| DB Host            | global-db                              |
+--------------------+----------------------------------------+
| DB Name            | geekflarelab_com                       |
+--------------------+----------------------------------------+
| DB User            | geekflarelab.com-bNmEbX                |
+--------------------+----------------------------------------+
| DB Password        | xxxxxxxxxxxx                           |
+--------------------+----------------------------------------+
| E-Mail             | [email protected]                 |
+--------------------+----------------------------------------+
| SSL                | Not Enabled                            |
+--------------------+----------------------------------------+
| Cache              | Enabled                                |
+--------------------+----------------------------------------+
[email protected]:~#

You see how fast it is to get your site up and running on the cloud?

Great!

Let’s verify what caching mechanism is used.

and, as you can see WP Redis is installed along with the site creation.

WP is running inside the docker, but you don’t have to do anything for it as everything is managed by EasyEngine scripts. Most of the time, you would be interacting with ee scripts. However, if you want to explore services running inside the docker, then you can check out the following.

Processes inside the docker

docker ps would show all the running services.

[email protected]:~# docker ps
CONTAINER ID        IMAGE                           COMMAND                  CREATED             STATUS              PORTS                                      NAMES
6f16b878d548        easyengine/cron:v4.0.0          "/usr/bin/ofelia dae…"   23 minutes ago      Up 23 minutes                                                  ee-cron-scheduler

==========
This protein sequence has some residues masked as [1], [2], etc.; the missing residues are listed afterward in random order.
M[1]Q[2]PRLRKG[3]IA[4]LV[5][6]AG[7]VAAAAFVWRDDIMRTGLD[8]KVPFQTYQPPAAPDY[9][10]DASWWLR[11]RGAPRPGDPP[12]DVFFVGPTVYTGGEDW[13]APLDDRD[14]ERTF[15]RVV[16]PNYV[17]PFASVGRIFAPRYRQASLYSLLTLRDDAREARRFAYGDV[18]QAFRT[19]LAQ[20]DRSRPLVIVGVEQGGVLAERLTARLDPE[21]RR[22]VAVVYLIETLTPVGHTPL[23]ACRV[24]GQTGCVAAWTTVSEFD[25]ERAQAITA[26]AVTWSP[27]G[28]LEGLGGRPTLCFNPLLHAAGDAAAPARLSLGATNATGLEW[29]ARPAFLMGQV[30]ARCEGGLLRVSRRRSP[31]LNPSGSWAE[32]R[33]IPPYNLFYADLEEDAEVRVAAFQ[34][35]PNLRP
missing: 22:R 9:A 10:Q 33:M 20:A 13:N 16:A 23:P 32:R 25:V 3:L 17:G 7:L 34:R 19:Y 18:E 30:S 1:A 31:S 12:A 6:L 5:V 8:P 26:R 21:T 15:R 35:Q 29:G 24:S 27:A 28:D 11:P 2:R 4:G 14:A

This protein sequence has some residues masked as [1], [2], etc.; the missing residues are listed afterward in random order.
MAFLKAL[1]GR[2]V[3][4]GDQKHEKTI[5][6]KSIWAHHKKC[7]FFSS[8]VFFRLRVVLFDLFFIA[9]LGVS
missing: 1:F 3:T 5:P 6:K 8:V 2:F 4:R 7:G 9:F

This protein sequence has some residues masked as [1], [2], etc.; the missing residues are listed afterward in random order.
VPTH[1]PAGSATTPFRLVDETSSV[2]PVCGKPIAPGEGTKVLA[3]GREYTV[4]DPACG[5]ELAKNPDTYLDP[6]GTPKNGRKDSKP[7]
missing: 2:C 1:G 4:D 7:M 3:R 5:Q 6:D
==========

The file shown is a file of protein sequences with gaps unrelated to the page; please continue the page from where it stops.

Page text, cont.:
18b7d9b4b8ac        easyengine/nginx:v4.0.0         "/usr/bin/openresty …"   24 minutes ago      Up 24 minutes       80/tcp                                     geekflarelabcom_nginx_1
5e36d6998bba        easyengine/postfix:v4.0.0       "postfix start-fg"       24 minutes ago      Up 24 minutes       25/tcp                                     geekflarelabcom_postfix_1
9fba9f5a2c77        easyengine/php:v4.0.0           "docker-entrypoint.s…"   24 minutes ago      Up 24 minutes       9000/tcp                                   geekflarelabcom_php_1
d022dd6635d3        easyengine/mariadb:v4.0.0       "docker-entrypoint.s…"   24 minutes ago      Up 24 minutes       3306/tcp                                   ee-global-db
5c29ba40fa06        easyengine/redis:v4.0.0         "docker-entrypoint.s…"   24 minutes ago      Up 24 minutes       6379/tcp                                   ee-global-redis
cae69382b545        easyengine/nginx-proxy:v4.0.1   "/app/docker-entrypo…"   15 hours ago        Up 35 minutes       0.0.0.0:80->80/tcp, 0.0.0.0:443->443/tcp   ee-global-nginx-proxy

As you can see, Nginx, PHP, MariaDB, Redis, Nginx, etc. – all running inside the docker.

Memory, IO, CPU stats

docker stats will give you real-time utilization statistics

CONTAINER ID        NAME                        CPU %               MEM USAGE / LIMIT    MEM %               NET I/O             BLOCK I/O           PIDS
6f16b878d548        ee-cron-scheduler           0.10%               6.246MiB / 1.65GiB   0.37%               1.82kB / 0B         582kB / 0B          7
18b7d9b4b8ac        geekflarelabcom_nginx_1     0.00%               4.316MiB / 1.65GiB   0.26%               3.94MB / 3.74MB     0B / 0B             2
5e36d6998bba        geekflarelabcom_postfix_1   0.00%               4.59MiB / 1.65GiB    0.27%               2.32kB / 688B       3MB / 0B            4
9fba9f5a2c77        geekflarelabcom_php_1       0.00%               12.86MiB / 1.65GiB   0.76%               38.4MB / 7.11MB     18.3MB / 180kB      1
d022dd6635d3        ee-global-db                0.05%               97.02MiB / 1.65GiB   5.74%               1.71MB / 1.75MB     59.7MB / 98.8MB     32
5c29ba40fa06        ee-global-redis             0.12%               2.48MiB / 1.65GiB    0.15%               3.31MB / 23.1MB     7.11MB / 0B         4
cae69382b545        ee-global-nginx-proxy       0.11%               8.988MiB / 1.65GiB   0.53%               2.95MB / 3.2MB      23.2MB / 53.2kB     19

Logs location

I understand you need to review the logs for troubleshooting and time to time. You can find them here.

Nginx & PHP – /opt/easyengine/sites/$SITENAME/logs

EE is well structured, and if interested to learn more then I would recommend checking their handbook. Running WordPress inside the Docker is easy now!

If you don’t want to manage WP server, optimization, security by yourself, then you may try Kinsta who take care of everything for you so you can focus on your core business.